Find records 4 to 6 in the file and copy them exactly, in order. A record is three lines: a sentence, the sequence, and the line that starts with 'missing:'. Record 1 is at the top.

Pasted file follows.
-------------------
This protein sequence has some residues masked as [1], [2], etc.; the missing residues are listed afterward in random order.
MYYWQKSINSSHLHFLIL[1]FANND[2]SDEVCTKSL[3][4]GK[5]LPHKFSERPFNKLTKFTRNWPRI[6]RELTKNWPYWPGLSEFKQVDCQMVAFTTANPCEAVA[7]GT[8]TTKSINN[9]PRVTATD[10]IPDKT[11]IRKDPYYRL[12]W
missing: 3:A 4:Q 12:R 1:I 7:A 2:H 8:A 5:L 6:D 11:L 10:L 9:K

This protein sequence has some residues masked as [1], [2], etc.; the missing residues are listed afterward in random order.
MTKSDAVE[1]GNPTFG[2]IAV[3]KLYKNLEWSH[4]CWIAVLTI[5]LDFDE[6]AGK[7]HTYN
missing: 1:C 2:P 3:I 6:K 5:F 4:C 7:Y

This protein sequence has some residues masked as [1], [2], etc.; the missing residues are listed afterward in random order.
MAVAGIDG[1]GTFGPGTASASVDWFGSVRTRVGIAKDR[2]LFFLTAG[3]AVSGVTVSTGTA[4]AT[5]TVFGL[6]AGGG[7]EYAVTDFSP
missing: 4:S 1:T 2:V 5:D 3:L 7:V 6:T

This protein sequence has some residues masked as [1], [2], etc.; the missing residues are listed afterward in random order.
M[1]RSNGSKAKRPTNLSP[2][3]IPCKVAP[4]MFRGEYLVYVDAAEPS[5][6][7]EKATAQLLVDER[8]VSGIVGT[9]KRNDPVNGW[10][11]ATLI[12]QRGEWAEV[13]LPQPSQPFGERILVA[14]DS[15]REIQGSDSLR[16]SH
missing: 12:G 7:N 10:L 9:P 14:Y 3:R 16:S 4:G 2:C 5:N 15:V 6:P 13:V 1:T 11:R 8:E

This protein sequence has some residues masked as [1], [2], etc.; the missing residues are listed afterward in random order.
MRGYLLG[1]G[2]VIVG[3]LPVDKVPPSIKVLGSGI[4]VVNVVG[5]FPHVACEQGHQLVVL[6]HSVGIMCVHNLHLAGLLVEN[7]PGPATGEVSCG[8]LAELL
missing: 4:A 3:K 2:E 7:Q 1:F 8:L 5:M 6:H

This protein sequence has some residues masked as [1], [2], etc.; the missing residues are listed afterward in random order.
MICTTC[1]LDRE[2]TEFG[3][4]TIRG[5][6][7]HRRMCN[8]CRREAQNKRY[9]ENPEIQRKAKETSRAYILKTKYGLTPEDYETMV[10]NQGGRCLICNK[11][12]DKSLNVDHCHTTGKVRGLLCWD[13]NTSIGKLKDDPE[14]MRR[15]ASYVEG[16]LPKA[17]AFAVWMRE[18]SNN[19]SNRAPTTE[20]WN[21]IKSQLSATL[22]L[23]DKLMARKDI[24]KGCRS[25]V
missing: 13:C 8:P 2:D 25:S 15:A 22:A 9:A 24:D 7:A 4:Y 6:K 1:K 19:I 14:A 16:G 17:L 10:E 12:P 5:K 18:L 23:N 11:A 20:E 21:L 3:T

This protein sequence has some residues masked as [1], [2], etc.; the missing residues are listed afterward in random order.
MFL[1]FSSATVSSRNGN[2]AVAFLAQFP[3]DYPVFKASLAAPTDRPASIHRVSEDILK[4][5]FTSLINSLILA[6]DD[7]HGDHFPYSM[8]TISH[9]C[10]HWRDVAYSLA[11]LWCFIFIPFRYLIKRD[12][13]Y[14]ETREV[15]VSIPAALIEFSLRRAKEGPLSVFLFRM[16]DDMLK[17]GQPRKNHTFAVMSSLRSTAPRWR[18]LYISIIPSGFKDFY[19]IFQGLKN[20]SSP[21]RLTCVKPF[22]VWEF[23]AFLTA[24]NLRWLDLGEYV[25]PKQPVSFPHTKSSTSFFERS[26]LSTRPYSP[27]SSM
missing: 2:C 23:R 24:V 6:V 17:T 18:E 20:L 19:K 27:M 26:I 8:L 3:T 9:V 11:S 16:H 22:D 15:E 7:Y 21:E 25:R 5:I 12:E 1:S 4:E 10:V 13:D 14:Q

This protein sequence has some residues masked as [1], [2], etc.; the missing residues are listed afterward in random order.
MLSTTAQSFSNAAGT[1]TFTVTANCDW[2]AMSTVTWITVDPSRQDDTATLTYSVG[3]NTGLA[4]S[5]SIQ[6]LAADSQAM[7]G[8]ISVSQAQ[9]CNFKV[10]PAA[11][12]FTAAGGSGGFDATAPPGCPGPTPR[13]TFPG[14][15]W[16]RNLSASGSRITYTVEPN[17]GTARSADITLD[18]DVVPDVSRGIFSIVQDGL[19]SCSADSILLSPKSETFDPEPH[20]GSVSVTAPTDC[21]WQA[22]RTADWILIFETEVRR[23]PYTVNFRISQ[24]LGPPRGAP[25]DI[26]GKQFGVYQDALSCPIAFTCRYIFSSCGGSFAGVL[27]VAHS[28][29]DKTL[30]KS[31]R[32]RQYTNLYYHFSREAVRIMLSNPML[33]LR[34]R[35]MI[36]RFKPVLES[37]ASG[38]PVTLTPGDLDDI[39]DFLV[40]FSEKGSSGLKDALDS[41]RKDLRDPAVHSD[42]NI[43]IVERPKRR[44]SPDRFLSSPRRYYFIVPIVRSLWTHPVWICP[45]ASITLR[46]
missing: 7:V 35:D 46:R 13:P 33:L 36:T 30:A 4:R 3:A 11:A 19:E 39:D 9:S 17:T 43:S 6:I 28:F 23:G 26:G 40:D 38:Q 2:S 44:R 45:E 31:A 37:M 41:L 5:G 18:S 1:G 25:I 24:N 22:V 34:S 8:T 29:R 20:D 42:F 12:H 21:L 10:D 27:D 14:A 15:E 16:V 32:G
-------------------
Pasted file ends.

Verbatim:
This protein sequence has some residues masked as [1], [2], etc.; the missing residues are listed afterward in random order.
M[1]RSNGSKAKRPTNLSP[2][3]IPCKVAP[4]MFRGEYLVYVDAAEPS[5][6][7]EKATAQLLVDER[8]VSGIVGT[9]KRNDPVNGW[10][11]ATLI[12]QRGEWAEV[13]LPQPSQPFGERILVA[14]DS[15]REIQGSDSLR[16]SH
missing: 12:G 7:N 10:L 9:P 14:Y 3:R 16:S 4:G 2:C 5:N 15:V 6:P 13:V 1:T 11:R 8:E

This protein sequence has some residues masked as [1], [2], etc.; the missing residues are listed afterward in random order.
MRGYLLG[1]G[2]VIVG[3]LPVDKVPPSIKVLGSGI[4]VVNVVG[5]FPHVACEQGHQLVVL[6]HSVGIMCVHNLHLAGLLVEN[7]PGPATGEVSCG[8]LAELL
missing: 4:A 3:K 2:E 7:Q 1:F 8:L 5:M 6:H

This protein sequence has some residues masked as [1], [2], etc.; the missing residues are listed afterward in random order.
MICTTC[1]LDRE[2]TEFG[3][4]TIRG[5][6][7]HRRMCN[8]CRREAQNKRY[9]ENPEIQRKAKETSRAYILKTKYGLTPEDYETMV[10]NQGGRCLICNK[11][12]DKSLNVDHCHTTGKVRGLLCWD[13]NTSIGKLKDDPE[14]MRR[15]ASYVEG[16]LPKA[17]AFAVWMRE[18]SNN[19]SNRAPTTE[20]WN[21]IKSQLSATL[22]L[23]DKLMARKDI[24]KGCRS[25]V
missing: 13:C 8:P 2:D 25:S 15:A 22:A 9:A 24:D 7:A 4:Y 6:K 1:K 19:I 14:A 16:G 17:L 10:E 12:P 5:K 18:L 23:N 11:A 20:E 21:L 3:T